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VOR, NDB, ILS) final approach fixes on GPS 
overlay approaches. These CNFs provide the GPS 
with points on the procedure that allow the overlay 
approach to mirror the ground-based sensor 
approach. These points should only be used by the 
GPS system for navigation and should not be used by 
pilots for any other purpose on the approach. The 
CNF concept has not been adopted or recognized by 
the International Civil Aviation Organization 


GPS approaches use fly

over and 


by waypoints to join route segments on an 

approach. Fly

by waypoints connect the two 

segments by allowing the aircraft to turn prior to the 
current waypoint in order to roll out on course to the 
next waypoint. This is known as turn anticipation and 
is compensated for in the airspace and terrain 
clearances. The MAWP and the missed approach 
holding waypoint (MAHWP) are normally the only 
two waypoints on the approach that are not fly


waypoints. Fly

over waypoints are used when the 

aircraft must overfly the waypoint prior to starting a 
turn to the new course. The symbol for a fly-over 
waypoint is a circled waypoint. Some waypoints may 
have dual use; for example, as a fly

by waypoint 

when used as an IF for a NoPT route and as a fly-over 
waypoint when the same waypoint is also used as an 
IAF/IF hold-in-lieu of PT. When this occurs, the less 
restrictive (fly-by) symbology will be charted. 
Overlay approach charts and some early stand


GPS approach charts may not reflect this convention. 


Unnamed waypoints for each airport 

will be uniquely identified in the database. Although 
the identifier may be used at different airports (for 
example, RW36 will be the identifier at each airport 
with a runway 36), the actual point, at each airport, is 
defined by a specific latitude/longitude coordinate. 


The runway threshold waypoint, nor-

mally the MAWP, may have a five

letter identifier 

(for example, SNEEZ) or be coded as RW## (for 
example, RW36, RW36L). MAWPs located at the 
runway threshold are being changed to the RW## 
identifier, while MAWPs not located at the threshold 
will have a five

letter identifier. This may cause the 

approach chart to differ from the aircraft database 
until all changes are complete. The runway threshold 
waypoint is also used as the center of the Minimum 
Safe Altitude (MSA) on most GPS approaches. 

(j)  Position Orientation. 

Pilots should pay particular attention to position 
orientation while using GPS. Distance and track 
i n f o r m a t i on a r e provided to the next active 
waypoint, not to a fixed navigation aid. Receivers 
may sequence when the pilot is not flying along an 
active route, such as when being vectored or 
deviating for weather, due to the proximity to another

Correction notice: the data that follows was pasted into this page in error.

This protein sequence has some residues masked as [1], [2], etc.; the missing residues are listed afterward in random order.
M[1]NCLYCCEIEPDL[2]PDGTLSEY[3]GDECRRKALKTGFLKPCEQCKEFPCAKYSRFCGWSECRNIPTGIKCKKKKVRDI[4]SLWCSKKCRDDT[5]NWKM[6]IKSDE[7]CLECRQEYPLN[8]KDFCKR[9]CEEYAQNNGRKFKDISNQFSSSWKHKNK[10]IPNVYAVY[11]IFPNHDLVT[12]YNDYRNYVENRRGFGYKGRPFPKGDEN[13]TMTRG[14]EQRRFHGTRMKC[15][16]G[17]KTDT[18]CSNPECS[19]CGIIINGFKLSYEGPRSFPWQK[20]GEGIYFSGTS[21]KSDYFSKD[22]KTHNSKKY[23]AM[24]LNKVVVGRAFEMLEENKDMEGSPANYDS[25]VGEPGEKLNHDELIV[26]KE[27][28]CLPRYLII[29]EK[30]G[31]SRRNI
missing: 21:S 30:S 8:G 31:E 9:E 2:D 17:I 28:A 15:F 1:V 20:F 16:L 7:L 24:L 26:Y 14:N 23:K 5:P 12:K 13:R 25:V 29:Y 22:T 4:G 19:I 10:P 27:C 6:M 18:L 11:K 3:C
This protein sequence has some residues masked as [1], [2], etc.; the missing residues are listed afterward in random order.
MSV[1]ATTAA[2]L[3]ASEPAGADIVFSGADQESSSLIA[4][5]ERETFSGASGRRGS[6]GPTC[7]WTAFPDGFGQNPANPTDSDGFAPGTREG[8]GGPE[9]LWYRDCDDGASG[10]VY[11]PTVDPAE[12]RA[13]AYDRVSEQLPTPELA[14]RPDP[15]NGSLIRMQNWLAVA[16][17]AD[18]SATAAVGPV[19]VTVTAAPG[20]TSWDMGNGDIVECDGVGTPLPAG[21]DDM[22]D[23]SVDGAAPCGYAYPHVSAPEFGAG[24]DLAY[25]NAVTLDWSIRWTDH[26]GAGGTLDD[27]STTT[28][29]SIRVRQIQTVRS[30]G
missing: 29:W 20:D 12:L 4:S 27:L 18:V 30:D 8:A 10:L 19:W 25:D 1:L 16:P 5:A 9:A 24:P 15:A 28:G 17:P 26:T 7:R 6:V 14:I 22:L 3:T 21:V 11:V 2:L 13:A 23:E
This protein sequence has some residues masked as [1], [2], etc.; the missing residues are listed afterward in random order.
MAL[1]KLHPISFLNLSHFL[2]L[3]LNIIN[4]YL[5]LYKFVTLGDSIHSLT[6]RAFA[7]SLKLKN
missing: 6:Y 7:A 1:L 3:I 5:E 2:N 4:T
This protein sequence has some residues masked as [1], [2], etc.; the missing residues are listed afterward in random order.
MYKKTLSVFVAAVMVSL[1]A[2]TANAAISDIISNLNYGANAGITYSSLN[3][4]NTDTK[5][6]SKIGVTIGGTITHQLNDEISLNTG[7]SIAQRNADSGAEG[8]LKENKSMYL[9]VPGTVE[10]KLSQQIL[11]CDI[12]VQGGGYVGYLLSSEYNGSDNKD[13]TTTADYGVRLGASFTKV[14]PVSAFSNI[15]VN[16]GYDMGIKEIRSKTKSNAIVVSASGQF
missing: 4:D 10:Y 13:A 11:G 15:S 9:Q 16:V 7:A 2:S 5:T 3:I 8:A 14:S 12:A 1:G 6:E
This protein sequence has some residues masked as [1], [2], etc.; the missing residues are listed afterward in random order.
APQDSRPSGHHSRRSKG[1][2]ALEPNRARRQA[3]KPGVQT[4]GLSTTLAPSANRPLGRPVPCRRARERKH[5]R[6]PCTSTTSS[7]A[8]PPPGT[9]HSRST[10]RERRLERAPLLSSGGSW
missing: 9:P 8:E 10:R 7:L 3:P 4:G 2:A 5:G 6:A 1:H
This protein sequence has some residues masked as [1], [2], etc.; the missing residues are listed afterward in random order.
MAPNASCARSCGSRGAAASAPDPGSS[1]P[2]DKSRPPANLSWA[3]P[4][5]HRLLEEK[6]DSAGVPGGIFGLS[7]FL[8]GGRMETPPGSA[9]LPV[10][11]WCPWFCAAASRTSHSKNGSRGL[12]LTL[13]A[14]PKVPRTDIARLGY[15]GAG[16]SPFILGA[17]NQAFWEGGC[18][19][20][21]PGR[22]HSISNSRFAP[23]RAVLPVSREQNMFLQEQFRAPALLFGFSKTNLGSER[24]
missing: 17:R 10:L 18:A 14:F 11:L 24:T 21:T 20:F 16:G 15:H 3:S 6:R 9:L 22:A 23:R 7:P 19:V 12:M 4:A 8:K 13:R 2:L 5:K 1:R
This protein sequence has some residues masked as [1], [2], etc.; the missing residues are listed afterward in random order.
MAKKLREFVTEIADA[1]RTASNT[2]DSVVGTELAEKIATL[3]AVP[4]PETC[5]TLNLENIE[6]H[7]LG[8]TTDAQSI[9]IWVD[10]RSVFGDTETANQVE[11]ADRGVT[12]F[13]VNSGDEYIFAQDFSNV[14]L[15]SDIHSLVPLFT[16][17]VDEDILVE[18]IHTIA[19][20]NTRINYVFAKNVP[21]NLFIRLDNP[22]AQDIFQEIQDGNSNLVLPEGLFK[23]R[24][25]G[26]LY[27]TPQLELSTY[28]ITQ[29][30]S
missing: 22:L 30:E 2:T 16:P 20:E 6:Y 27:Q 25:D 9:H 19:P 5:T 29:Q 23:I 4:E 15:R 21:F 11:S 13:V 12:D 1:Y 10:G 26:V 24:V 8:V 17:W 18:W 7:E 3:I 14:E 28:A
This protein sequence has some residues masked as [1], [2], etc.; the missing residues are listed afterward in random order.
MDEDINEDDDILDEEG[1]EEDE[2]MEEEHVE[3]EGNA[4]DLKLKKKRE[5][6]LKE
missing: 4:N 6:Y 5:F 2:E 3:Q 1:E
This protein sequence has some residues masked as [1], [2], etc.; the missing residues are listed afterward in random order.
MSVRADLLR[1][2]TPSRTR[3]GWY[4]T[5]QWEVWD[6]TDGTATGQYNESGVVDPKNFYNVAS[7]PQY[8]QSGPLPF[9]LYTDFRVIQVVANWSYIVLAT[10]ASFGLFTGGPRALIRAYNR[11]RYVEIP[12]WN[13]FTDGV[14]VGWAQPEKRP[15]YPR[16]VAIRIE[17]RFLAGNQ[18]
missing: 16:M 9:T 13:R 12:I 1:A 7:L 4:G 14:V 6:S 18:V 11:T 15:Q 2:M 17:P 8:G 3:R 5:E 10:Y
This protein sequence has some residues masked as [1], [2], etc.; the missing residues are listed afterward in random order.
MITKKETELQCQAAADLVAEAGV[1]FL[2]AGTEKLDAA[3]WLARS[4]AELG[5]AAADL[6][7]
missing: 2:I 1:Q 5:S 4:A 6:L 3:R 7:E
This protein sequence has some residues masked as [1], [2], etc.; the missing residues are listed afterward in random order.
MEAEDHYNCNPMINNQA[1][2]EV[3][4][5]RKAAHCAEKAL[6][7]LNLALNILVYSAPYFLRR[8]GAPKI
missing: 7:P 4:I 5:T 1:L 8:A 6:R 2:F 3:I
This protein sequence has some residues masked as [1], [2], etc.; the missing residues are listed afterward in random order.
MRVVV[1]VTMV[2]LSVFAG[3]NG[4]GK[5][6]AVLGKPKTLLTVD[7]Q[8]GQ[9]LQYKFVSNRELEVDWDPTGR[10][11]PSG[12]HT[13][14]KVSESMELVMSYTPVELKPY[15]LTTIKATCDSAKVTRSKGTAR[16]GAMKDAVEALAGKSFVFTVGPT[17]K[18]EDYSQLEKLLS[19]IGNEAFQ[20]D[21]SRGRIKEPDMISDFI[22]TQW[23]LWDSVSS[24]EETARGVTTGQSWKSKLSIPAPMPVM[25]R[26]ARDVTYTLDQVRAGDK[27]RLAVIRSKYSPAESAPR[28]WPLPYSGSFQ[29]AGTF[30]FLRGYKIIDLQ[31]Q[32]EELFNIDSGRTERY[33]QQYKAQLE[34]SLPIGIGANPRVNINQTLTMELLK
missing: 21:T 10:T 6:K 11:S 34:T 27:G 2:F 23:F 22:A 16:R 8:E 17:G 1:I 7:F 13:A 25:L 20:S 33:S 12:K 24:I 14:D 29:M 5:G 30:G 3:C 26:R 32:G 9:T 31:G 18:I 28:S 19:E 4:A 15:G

waypoint in the route. This can be prevented by 
placing the receiver in the non-sequencing mode. 
When the receiver is in the non-sequencing mode, 
bearing and distance are provided to the selected 
waypoint and the receiver will not sequence to the 
next waypoint in the route until placed back in the 
auto sequence mode or the pilot selects a different 
waypoint. The pilot may have to compute the ATD 
to stepdown fixes and other points on overlay 
approaches, due to the receiver showing ATD to the 
next waypoint rather than DME to the VOR or ILS 
ground station. 

(k)  Impact of Magnetic Variation on PBN 



Differences may exist between PBN 

systems and the charted magnetic courses on 

based NAVAID instrument flight procedures 

(IFP), enroute charts, approach charts, and Standard 
Instrument Departure/Standard Terminal Arrival 
(SID/STAR) charts. These differences are due to the 
magnetic variance used to calculate the magnetic 
course. Every leg of an instrument procedure is first 
computed along a desired ground track with reference 
to true north. A magnetic variation correction is then 
applied to the true course in order to calculate a 
magnetic course for publication. The type of 
procedure will determine what magnetic variation 
value is added to the true course. A ground


NAVAID IFP applies the facility magnetic variation 
of record to the true course to get the charted magnetic 
course. Magnetic courses on PBN procedures are 
calculated two different ways. SID/STAR procedures 
use the airport magnetic variation of record, while 
IFR enroute charts use magnetic reference bearing. 
PBN systems make a correction to true north by 
adding a magnetic variation calculated with an 
algorithm based on aircraft position, or by adding the 
magnetic variation coded in their navigational 
database. This may result in the PBN system and the 
procedure designer using a different magnetic 
variation, which causes the magnetic course 


by the PBN system and the magnetic course 


on the IFP plate to be different. It is important 




Navigation Aids